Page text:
The Worst Of Scottee continues at the Roundhouse until 15 February.

The Worst Of Scottee continues at the Roundhouse until 15 February.

Whereas “Best Of” albums tend to signal that a band’s sell-by date is overdue, The Worst of Scottee highlights the eponymous artist at the height of his expressive powers. This giddy pinnacle is reached whilst wallowing in the messy gutter of his past. And boy does Scottee wallow in this show…

Littered with chippies, cheap make-up and invented suicides, Scottee constructs a charmingly nostalgic image of ill-advised adolescence. He does this through a series of anecdotes about people he wronged during his Camden council estate upbringing, dragging his own name unashamedly through the mud.  Mishaps, such as telling someone you have HIV when you don’t, are high in the perverse dark humour stakes and pack shock factor like a Daily Mail headline. When its boils down to it, though, Scottee is no more “a bad person” than the next guy. In fact for all its brash over-exposure, the show serves as a gentle, melancholy reminder of how easy it is to tell lies and how unwittingly we hurt those around us. Scottee is an amplification of our self-obsessed, oblivious modern selves.

Framed in profile and live-streamed on video from the inside of a photobooth, the staging is perfect as it effortlessly conjures associations with both Roman Catholic confessionals and our culture of carefully packaged self-representation. It is both a public space for exhibitionism and a lonely private cell.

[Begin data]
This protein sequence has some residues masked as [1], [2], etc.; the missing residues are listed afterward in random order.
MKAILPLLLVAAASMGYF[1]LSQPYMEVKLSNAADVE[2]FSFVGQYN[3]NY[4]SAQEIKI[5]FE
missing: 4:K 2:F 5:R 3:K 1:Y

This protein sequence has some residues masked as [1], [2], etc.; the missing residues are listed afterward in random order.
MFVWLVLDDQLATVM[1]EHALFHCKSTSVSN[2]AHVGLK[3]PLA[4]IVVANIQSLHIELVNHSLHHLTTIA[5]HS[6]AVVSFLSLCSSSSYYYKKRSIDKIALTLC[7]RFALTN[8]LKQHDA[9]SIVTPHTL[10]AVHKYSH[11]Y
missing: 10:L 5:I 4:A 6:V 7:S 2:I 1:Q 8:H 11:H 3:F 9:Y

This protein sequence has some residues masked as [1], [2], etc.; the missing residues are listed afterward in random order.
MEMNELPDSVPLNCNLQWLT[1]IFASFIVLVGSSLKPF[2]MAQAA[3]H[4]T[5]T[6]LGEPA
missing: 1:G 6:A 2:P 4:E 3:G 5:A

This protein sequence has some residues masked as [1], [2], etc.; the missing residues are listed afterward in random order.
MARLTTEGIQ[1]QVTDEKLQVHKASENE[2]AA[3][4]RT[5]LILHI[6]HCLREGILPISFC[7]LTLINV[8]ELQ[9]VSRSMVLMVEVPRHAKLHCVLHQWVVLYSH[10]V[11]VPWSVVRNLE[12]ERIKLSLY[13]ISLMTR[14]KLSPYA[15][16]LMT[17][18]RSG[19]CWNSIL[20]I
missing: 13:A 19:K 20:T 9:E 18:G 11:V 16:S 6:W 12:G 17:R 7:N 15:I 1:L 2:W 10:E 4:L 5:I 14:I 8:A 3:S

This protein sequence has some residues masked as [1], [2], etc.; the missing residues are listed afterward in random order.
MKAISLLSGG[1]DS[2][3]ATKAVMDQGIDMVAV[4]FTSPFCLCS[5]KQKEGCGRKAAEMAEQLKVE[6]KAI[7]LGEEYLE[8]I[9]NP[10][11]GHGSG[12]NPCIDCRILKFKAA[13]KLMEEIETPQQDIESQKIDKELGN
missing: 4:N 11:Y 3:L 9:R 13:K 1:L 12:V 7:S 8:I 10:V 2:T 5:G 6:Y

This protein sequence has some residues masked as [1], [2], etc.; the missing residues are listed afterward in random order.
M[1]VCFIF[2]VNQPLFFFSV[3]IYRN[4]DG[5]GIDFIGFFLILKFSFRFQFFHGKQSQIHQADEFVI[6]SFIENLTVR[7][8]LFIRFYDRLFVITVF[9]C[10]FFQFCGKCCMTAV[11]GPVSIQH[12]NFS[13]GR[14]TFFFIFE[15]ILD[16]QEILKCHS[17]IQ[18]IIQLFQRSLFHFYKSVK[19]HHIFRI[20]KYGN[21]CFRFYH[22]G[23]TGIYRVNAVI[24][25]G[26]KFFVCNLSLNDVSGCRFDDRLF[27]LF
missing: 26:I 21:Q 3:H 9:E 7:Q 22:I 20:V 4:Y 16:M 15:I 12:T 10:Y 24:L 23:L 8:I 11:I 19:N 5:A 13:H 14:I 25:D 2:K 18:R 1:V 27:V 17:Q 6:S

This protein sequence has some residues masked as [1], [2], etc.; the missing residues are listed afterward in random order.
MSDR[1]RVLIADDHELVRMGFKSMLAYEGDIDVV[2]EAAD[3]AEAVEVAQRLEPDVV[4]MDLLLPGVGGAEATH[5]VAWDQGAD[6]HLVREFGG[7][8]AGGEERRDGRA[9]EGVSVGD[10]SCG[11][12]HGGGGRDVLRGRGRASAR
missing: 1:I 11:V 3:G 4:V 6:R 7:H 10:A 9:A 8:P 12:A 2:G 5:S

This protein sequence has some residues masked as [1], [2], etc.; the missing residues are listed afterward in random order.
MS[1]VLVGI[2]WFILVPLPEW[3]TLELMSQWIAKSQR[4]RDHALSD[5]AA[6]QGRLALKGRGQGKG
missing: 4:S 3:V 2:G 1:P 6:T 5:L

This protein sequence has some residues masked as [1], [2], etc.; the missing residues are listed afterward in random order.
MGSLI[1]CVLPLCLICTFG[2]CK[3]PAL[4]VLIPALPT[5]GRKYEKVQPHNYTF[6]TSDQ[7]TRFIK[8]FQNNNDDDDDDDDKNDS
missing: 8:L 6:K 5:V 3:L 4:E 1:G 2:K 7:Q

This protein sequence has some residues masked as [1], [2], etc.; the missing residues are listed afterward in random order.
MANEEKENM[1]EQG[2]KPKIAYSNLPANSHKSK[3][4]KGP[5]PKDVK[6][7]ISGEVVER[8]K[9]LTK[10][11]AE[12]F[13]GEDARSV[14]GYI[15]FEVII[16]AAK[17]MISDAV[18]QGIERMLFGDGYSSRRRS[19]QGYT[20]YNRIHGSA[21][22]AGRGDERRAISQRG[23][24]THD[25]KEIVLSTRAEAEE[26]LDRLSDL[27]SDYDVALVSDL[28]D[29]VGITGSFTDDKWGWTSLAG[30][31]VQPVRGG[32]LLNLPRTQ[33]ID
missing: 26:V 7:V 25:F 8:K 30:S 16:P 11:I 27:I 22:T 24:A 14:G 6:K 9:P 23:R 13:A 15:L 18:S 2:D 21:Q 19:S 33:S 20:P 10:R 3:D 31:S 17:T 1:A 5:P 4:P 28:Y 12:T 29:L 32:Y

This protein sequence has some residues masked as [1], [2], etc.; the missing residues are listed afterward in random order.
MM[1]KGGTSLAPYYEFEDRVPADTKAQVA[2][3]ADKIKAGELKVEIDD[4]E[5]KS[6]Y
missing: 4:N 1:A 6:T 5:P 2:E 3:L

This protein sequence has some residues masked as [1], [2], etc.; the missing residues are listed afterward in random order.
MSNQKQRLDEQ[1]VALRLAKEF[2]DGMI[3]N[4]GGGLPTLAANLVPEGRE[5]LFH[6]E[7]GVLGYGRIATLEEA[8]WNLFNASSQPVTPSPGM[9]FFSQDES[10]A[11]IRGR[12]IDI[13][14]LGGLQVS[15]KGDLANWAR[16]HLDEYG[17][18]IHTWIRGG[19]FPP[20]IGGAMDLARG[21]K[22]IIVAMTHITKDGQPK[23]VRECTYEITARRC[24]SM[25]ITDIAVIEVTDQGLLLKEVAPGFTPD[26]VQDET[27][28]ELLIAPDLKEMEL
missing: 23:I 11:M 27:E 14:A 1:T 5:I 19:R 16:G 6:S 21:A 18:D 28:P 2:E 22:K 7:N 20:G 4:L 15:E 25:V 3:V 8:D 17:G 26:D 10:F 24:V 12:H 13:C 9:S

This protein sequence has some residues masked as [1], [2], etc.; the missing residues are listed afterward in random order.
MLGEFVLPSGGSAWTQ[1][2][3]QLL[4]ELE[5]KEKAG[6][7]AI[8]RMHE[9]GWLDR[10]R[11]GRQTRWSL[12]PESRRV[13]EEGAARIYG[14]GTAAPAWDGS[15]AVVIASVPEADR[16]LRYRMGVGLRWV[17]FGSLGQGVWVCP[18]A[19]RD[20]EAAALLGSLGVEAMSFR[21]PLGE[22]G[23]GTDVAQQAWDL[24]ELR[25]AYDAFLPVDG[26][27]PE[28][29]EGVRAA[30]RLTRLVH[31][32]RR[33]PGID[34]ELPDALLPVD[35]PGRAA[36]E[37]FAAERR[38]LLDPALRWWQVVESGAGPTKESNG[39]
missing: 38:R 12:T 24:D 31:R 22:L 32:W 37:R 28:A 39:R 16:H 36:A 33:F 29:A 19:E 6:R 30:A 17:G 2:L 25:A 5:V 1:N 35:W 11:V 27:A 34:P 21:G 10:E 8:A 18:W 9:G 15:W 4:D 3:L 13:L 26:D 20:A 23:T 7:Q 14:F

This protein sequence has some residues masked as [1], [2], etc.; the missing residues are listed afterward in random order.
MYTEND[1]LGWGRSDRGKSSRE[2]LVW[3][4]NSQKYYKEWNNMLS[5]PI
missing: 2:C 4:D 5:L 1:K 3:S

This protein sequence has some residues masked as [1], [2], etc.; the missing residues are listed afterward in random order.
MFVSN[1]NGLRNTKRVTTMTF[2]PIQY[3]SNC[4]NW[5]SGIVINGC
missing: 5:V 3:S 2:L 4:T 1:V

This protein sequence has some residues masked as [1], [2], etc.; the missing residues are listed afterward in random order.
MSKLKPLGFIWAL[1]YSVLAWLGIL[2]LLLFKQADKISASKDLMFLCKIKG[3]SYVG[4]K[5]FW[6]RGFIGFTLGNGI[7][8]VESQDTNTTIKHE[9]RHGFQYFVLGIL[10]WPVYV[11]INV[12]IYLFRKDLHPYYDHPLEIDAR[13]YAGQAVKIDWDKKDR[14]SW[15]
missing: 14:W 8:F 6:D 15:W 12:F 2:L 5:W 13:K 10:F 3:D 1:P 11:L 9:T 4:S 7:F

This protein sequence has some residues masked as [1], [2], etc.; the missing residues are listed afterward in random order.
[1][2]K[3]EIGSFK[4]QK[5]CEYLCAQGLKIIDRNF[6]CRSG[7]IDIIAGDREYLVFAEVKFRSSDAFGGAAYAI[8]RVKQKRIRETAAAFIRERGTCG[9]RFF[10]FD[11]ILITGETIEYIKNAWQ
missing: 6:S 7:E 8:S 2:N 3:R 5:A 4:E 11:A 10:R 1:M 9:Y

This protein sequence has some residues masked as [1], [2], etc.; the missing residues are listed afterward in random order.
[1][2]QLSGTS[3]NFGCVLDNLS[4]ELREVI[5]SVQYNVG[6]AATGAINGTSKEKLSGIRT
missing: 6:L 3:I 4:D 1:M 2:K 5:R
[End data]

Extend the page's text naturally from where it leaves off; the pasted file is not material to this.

There is however, something emotionally gratuitous in watching a grown man recount the grubby blunders of his youth, even when he’s dressed in drag and crying tears that resemble oil slick. Much of Scottee’s previous work focuses on food, greed and obesity and whilst on the surface this performance is stripped back and brutally honest, it has a glutinous, slutty side too. Yes, he speaks with an economic and penetrating wit and wastes no words on morally condoning or condemning himself but everything about his monologue is gobby, indulgent and excessive.

It seems that we’ve built up a culture around this stuff, getting off on seeing other people “confess” or bare all: a constant, ultimately wretched, retching up of things that our parents wouldn’t even dream of admitting they wanted to know. There are no closed doors behind which to wash your dirty laundry and indeed we wave it around in the proverbial street known as the internet. Facebook break-ups, twitter trolls and tinder dalliances – let’s face it we are all pretty much running naked around cyberspace. The Worst of Scottee feeds from this culture of over-sharing, where our wild, inappropriate, wrong side is just another attentively created and curated aspect of our online personas. Scottee’s show reflects on the ubiquitous selfie and the Facebook generation who put themselves in the stocks and see public degradation as entertainment. Up this close, it makes for hilarious but powerfully unsettling viewing.

The Worst Of Scottee. The Roundhouse, London NW1 8EH. 10 February 2014. £10-£15. Until 15 February.